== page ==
A Conversation with Antarctic Mike: Leading at 90 Below Zero

A Conversation with Antarctic Mike: Leading at 90 Below Zero

Antarctic Mike (Mike Pierce) is an adventurer and storyteller with deep insight into the human condition. Mike was one of nine people to run the first-ever Antarctic Ice Marathon in 2006. One year later, he became the first American to run the Antarctic 100K. Since then, he’s committed his life to working with companies all over the world who want to identify and retain the best people. Oh yeah, he also helps organizations understand their stories and how to share them in a compelling manner. In short, Mike gets around.

I was fortunate recently to spend some time with Mike when he shared some of his insight and wisdom with one of the Vistage groups I work with. After our session, Mike and I had an opportunity to chat about the power of stories and how organizations can best use narrative to engage their stakeholders. We captured our discussion in this video so you can watch it now.

After you’ve checked out our conversation, surf on over to Mike’s website and take a look at the list of his books, including “Leading at 90 Below Zero: Extreme Conditions…Extraordinary Results.

TRANSCRIPT

Chad Harvey (00:05): Chad Harvey here with Antarctic Mike Pierce. Mike, we just wrapped a fantastic session with you with our Vistage Group here at Classic Rock Fabrication in Mechanicsburg, Pennsylvania. You are a professional collector and teller of stories. You are a man on a mission. What is the one thing that you want everyone to know?

Antarctic Mike (00:26): Well, if you ask me the question about what I want people to know pertaining to stories, stories are the most effective vehicle to move people in the world. Moving people, whether you’re talking about teaching a child something you want them to learn for a long time, helping an employee learn how to do a better job, sales people making connections with people, making sales, resolving issues, and disagreements in a marital situation. Any scenario you can think of, on or off the job. If you want to really influence and move people, you tell stories, because stories are things that people can identify with and relate to. And they move people.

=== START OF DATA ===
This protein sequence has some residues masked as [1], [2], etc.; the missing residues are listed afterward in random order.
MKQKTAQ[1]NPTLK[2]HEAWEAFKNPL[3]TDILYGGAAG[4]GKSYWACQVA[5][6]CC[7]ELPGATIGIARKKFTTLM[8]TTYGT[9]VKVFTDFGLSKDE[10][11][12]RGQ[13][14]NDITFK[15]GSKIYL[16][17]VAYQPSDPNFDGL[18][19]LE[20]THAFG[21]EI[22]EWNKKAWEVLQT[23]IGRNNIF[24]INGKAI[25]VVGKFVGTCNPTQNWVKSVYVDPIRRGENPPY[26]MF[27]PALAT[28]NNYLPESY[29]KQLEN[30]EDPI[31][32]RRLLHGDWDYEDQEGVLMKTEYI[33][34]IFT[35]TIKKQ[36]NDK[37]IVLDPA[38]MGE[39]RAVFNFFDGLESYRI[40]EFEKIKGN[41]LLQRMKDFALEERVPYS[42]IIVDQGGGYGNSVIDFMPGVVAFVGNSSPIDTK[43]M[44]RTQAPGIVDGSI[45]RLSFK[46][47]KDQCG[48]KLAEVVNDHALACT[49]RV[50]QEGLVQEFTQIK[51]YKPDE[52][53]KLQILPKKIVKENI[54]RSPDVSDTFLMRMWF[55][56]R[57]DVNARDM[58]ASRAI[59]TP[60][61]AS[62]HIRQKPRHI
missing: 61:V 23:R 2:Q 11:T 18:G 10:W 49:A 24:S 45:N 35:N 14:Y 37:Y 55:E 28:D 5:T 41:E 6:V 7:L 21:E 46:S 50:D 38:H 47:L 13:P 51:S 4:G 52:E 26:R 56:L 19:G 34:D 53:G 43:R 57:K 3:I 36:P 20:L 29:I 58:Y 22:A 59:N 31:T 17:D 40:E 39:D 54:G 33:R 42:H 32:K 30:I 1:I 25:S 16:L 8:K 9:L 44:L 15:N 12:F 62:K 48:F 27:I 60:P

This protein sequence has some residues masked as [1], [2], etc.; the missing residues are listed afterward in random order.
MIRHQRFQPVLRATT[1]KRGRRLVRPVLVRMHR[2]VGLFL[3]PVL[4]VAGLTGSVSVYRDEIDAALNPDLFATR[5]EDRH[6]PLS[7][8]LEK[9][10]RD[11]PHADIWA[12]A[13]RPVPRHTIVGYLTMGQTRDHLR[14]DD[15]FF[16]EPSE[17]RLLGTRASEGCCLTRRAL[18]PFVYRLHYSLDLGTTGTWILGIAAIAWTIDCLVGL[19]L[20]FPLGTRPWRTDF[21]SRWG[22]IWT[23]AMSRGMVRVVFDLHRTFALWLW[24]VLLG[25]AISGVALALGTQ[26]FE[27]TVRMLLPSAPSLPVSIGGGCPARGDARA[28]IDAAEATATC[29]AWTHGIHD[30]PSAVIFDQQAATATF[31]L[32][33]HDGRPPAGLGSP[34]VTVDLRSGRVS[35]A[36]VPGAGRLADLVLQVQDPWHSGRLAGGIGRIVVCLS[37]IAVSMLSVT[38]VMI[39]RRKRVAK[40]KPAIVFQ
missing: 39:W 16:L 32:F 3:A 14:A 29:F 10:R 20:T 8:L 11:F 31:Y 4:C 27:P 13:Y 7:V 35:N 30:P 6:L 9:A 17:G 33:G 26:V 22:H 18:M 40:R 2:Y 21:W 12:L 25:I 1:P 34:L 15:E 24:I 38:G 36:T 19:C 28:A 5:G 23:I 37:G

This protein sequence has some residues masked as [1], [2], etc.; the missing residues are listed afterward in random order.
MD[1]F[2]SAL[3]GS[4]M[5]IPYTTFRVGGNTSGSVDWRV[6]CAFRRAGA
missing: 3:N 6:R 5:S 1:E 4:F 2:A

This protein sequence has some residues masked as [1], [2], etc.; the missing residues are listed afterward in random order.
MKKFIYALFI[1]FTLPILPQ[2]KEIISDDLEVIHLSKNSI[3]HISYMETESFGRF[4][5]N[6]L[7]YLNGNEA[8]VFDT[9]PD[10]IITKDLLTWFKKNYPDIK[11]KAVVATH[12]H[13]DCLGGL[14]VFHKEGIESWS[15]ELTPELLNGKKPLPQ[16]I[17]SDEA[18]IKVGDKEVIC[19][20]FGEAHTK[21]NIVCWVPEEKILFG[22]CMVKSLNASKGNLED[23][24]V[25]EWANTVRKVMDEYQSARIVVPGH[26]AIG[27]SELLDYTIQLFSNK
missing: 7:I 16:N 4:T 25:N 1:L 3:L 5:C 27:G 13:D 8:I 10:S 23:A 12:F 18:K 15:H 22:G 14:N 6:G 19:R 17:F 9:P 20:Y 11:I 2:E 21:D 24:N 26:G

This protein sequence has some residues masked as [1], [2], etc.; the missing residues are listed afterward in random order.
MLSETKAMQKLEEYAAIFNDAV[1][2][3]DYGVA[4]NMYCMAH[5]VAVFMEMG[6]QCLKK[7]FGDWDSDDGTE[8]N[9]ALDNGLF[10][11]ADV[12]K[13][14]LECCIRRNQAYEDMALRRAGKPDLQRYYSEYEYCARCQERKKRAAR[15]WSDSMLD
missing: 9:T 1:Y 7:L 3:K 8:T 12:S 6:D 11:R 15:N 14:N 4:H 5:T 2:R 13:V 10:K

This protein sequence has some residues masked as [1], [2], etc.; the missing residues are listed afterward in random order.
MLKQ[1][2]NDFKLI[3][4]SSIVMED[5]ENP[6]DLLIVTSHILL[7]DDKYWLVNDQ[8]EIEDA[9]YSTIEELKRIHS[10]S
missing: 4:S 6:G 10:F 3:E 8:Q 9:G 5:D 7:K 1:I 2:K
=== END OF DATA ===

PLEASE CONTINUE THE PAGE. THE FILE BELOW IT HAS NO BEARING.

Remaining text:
Chad Harvey (01:05): I love it. Stories equal movement.

Antarctic Mike (01:07): That’s pretty much true. Yeah. If you want movement, you tell stories. That’s why, when somebody asks me a question, I say, “Well, I’ll tell you a story and that’ll answer the question.” I think that’s the best way to do it. I mean, I was on a radio show yesterday afternoon and the guy says, “Well, tell me what… It was called Selling From The Heart. And he says, “Well, tell me what this means to you?” And I said, “Well, I’ll tell you a story,” and boom. People remember stories, right, the listeners that are listening to us. You can picture stories from eons, even decades past. The ones that were really, really moving. You always remember those. And I think that’s why they’re important to people.

Chad Harvey (01:41): I think it’s spot on. And I think a lot of leaders have lost their way over the last 50, 75 years in business. And we forget the power of narrative. We forget how personal it actually is in the power of the story. So…

Antarctic Mike (01:54): Well, they do. I mean, today, I think the mistake a lot of businesses make is, they think the story is all about their stuff.

Chad Harvey (02:01): Mm-hmm (affirmative).

Antarctic Mike (02:01): Like, for example, we’re here in this place that sells granite and that kind of thing. And I’m not saying that the stuff isn’t important, but the reason why people are going to work here or buy here goes past the granite. It’s about people. You’re buying from people. You’re trusting people. You’re working for people. So, I think that’s why the stories have to connect with people, at the human level, not the granite level, not the product and the service level. So, that would be my-

Chad Harvey (02:28): Perfect.

Antarctic Mike (02:28): …words of wisdom for the viewing audience.

Chad Harvey (02:30): Well, thank you very much for coming here and helping us connect as people.

Antarctic Mike (02:33): Thank you.


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